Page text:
In spite of the fear mongering taking place in the media and in the blogosphere with regard to the US housing "shadow inventory", considerable progress is being made in shrinking the oversupply of distressed properties around the country.
- As of April 2012, shadow inventory fell to 1.5 million units, or four-month’ supply and represented just over half of the 2.8 million properties currently seriously delinquent, in foreclosure or REO.
- The four-month’ supply of shadow inventory is at its lowest level in nearly three years. It parallels the unsold months’ supply of non-distressed active listings that hit a more than five-year low in April, falling to a 6.5-months’ from a 9.1-months’ supply just a year ago.
- Of the 1.5 million properties currently in the shadow inventory, 720,000 units are seriously delinquent (two months’ supply), 410,000 are in some stage of foreclosure (1.1-months’ supply) and 390,000 are already in REO (1.1-months’ supply).
- The dollar volume of shadow inventory was $246 billion as of April 2012, down from $270 billion a year ago and a three-year low.
- Serious delinquencies, which are the main driver of the shadow inventory, declined the most in Arizona (-37.0 percent), California (-28.0 percent), Nevada (-27.4 percent), Michigan (-23.7 percent) and Minnesota (-18.1 percent).
It is important to note that the CoreLogic numbers exclude homes that are already listed in the market - it only shows the "shadow" (unlisted) inventory. That means that the overall inventory of distressed homes is far greater than the chart above shows (maybe 2 to 2.5 times that number).
Two key components are impacting the decline in shadow inventory:
1. A smaller portion of loan delinquencies now results in a sale due to the various loan restructuring programs and
2. the inventory has been hitting the market much faster than people anticipated.
The pie chart below is the projection from JPMorgan of how delinquent mortgages in the US will be resolved this year.
1. Not all of the "shadow inventory" is expected to hit the market.
JPMorgan: - ... increased modification efforts and other foreclosure alternatives should remove a sizable amount of inventory ... In addition to the ongoing HAMP and proprietary mod programs, which were pacing at around 500,000 loans annually at the end of 2011, increased incentives to HAMP forgiveness, relaxing DTI [debt-to-income] requirements, and requirements to forgive principal in the AG [Attorney General] settlement should boost modifications by hundreds of thousands more loans. In all, we expect over 1mn loans to be modified in 2012.2. Short sales are becoming a larger part of liquidations, putting the inventory on the market much faster.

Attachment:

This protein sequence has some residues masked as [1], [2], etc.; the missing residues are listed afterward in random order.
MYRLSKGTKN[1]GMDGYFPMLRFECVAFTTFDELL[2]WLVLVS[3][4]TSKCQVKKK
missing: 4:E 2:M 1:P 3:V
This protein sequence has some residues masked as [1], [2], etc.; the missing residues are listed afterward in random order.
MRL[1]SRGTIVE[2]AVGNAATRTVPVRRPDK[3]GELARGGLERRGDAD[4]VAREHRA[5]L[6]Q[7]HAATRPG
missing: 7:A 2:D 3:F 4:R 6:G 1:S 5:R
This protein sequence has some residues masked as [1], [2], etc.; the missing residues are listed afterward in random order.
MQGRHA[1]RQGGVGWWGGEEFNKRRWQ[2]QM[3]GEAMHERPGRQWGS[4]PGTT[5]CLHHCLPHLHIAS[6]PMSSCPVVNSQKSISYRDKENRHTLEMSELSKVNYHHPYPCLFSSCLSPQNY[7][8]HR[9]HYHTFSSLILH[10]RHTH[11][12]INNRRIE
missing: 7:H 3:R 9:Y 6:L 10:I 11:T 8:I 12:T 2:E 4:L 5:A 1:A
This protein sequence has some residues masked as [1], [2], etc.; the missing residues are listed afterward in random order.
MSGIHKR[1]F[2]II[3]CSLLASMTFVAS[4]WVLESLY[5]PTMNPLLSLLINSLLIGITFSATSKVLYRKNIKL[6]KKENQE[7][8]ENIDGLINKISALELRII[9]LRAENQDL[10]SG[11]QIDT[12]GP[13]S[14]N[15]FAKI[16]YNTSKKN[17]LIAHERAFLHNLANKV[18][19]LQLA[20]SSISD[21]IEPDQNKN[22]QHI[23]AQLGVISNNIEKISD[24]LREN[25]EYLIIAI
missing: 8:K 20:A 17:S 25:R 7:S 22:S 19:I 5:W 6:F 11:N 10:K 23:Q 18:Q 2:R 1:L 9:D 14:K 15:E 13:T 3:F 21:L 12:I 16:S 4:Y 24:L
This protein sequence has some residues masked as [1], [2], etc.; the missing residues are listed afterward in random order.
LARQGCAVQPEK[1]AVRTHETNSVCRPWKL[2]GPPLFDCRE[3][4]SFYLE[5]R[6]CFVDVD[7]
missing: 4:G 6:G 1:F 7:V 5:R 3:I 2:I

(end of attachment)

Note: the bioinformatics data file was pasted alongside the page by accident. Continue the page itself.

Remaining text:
JPMorgan: - ... servicers have been aggressively pursuing short sales as a lower severity alternative to foreclosure; short sales are nearly half of liquidations now.3. REO bulk sale and rental programs will reduce the inventory further.
Overall some 2.5 million loans will be resolved this year. Note that a good percentage of these 2.5 million homes is already listed in the market and therefore is no longer included in the shadow inventory number. Nevertheless this year's mortgage resolutions are expected to materially reduce the supply.
JPMorgan: - ... All in, we think over 2.5mn loans could be resolved this year, putting a major dent in inventory. Of course, given the large supply and volume of continuing delinquencies, we expect it will take years to work through all the defaults, but significant progress is being made, which gives us reason to be more bullish on housing than we have been for years